proline_level_measurement_in_eurasian_national_universityWhether you are at the point of considering IVF or have already had some treatment, you will be aware of the wide range of additional treatments which some fertility clinics offer on top of the standard treatment cycle. The idea is that these will improve your chances of success, and as people inevitably want to do all they can to boost the likelihood of a positive outcome, it can be very tempting to pay for at least some of these.

It is clear that they will certainly add to the cost of your treatment, but whether they will add any benefits in terms of outcomes is still very much up for debate. Few of these add-ons have a reliable base of scientific evidence to prove that they are likely to work, yet patients are often paying for them believing that without them there is a lower chance of a successful cycle.

Yacoub Khalaf who is Director of the Assisted Conception Unit a Guy’s and St Thomas’ in London, spoke on the subject at The Fertility Show at the weekend. If you missed it, you may be interested in his article on the Huffington Post about this.

Choosing a fertility clinic

800px-Woman-typing-on-laptopOn Saturday, I’ll be speaking at the Fertility Show at London’s Olympia about what you need to think about if you are choosing a fertility clinic. If you are fortunate enough to have NHS-funded treatment, you may not have a wide range of clinics to choose from, and in some parts of the country there are fewer clinics than in others – but if you live in London or the South East and you are paying for your treatment, the choice can be overwhelming.

I’ll be explaining how to make sense of what can seem an overwhelming array of different clinics all claiming to be the best, and what factors you should take into consideration when making your choice. I’ll cover treatment outcomes – how to make sense of the IVF success rates published by the HFEA and why they may not be the only thing you want to look at when making a decision – and will look at a number of other issues that can affect which clinic might be right for you.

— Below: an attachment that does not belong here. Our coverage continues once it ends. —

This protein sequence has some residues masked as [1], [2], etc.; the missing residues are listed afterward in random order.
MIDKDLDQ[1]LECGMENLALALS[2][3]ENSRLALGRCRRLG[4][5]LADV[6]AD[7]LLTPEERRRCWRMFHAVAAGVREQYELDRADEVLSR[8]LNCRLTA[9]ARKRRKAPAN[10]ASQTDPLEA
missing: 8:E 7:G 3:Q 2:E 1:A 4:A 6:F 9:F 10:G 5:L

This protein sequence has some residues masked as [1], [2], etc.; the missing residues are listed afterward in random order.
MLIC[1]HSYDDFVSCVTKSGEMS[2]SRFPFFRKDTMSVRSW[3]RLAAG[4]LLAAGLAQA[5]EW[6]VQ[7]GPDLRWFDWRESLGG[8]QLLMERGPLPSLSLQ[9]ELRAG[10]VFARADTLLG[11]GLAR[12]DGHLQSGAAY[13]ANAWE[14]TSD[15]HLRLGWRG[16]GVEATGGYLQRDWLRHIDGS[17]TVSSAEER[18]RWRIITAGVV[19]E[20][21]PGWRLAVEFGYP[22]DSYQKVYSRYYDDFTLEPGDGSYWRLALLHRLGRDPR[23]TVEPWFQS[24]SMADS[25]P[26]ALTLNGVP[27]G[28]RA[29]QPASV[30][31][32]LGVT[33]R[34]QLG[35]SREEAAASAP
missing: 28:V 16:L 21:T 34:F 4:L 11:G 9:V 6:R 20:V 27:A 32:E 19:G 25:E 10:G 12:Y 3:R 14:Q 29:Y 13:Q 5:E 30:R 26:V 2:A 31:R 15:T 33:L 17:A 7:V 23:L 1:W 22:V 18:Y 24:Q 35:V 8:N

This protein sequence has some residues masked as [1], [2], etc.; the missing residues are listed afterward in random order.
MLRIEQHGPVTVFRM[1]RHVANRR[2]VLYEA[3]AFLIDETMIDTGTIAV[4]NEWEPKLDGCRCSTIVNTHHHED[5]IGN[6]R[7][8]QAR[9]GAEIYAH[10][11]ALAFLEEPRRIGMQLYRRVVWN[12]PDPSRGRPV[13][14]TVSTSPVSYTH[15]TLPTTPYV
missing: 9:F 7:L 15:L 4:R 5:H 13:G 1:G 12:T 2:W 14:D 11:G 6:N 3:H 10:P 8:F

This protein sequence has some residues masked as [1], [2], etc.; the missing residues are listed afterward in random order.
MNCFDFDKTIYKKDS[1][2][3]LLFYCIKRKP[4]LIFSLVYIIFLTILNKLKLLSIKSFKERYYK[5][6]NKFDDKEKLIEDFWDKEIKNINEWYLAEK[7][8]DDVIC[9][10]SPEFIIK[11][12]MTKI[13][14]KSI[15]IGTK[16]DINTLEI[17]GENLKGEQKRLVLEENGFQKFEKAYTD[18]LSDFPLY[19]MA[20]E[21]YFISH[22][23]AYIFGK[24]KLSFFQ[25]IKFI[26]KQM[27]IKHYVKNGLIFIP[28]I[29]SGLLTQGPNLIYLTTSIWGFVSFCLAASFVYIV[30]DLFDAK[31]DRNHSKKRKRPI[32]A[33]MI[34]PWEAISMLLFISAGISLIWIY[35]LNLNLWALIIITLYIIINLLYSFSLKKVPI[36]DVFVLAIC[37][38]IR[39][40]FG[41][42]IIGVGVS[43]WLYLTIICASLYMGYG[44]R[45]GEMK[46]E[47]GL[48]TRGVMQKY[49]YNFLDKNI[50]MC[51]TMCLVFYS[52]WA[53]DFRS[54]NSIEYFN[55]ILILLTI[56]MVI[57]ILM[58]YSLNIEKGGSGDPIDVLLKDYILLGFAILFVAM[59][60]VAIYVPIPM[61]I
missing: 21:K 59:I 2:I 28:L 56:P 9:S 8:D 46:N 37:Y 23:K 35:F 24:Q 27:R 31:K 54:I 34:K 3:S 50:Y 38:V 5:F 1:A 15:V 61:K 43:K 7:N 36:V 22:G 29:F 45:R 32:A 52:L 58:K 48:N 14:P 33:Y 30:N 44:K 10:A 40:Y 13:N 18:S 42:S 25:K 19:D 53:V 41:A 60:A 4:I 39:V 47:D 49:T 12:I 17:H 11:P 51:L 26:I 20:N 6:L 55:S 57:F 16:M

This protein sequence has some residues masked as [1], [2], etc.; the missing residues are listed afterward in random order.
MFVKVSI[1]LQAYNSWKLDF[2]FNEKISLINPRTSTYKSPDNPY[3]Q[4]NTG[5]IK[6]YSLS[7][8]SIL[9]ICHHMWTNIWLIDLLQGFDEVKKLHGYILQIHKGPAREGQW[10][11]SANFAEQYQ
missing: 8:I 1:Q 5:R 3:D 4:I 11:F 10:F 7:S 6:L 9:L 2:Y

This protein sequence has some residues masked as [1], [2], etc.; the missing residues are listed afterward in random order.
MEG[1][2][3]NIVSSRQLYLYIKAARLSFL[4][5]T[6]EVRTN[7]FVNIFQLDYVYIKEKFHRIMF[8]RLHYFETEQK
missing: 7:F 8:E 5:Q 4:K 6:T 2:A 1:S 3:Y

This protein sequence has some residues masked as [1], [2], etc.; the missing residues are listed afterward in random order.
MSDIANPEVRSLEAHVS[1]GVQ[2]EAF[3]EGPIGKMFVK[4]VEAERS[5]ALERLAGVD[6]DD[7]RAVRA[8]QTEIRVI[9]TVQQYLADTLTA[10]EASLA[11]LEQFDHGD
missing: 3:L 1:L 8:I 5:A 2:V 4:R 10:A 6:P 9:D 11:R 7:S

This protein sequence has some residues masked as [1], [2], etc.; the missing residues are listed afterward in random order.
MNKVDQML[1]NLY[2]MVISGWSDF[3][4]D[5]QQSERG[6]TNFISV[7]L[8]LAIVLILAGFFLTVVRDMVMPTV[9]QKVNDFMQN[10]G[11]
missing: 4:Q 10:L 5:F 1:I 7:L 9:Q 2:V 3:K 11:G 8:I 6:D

If you’re at the Show on Saturday, I look forward to meeting you – make sure you come and say hello!

Taking part in clinical trials

proline_level_measurement_in_eurasian_national_universityPeople often email asking about clinical trials, and there are a couple of big multi-centre trials taking place at the moment which may be of interest. Taking part in a trial can be a really positive thing to do as you will be helping to improve understanding of techniques which may help make IVF more successful in future.
The first trial is called EFreeze and is investigating whether using frozen thawed embryos rather than fresh ones may lead to improved success rates in IVF. The theory behind this is that if the embryos are frozen rather than replaced straight away, the delay in embryo transfer means that any effects of the hormones used to stimulate the ovaries have worn off and the womb has time to return to its natural state.

Couples taking part in the study will be randomised to either have embryo transfer straight away as usual in IVF, or to have their embryos frozen and replaced later to see if this does improve outcomes. There is a lot of information for anyone considering taking part, including a list of participating centres, and a video to explain more on the trial web pages. You need to be under the age of 42 to take part in the trial which is being conducted across England and in Scotland.

The other trial is looking at endometrial scratch – a process which involves scratching the womb lining in the month before IVF treatment. There has been some research looking at this in women who’ve had repeated unsuccessful IVF cycles which suggest it may improve outcomes, but this new trial is looking at those who are having their first cycle. The study is based in Sheffield, but will be taking place at clinics around the country. It involves placing a small tube about the size of a drinking straw through the neck of the womb and gently scratching the womb’s lining.

Those taking part will be randomised to receive the scratch or not. If you want to find out more you can look at the information on the University of Sheffield website and there is a video to explain more about what is involved,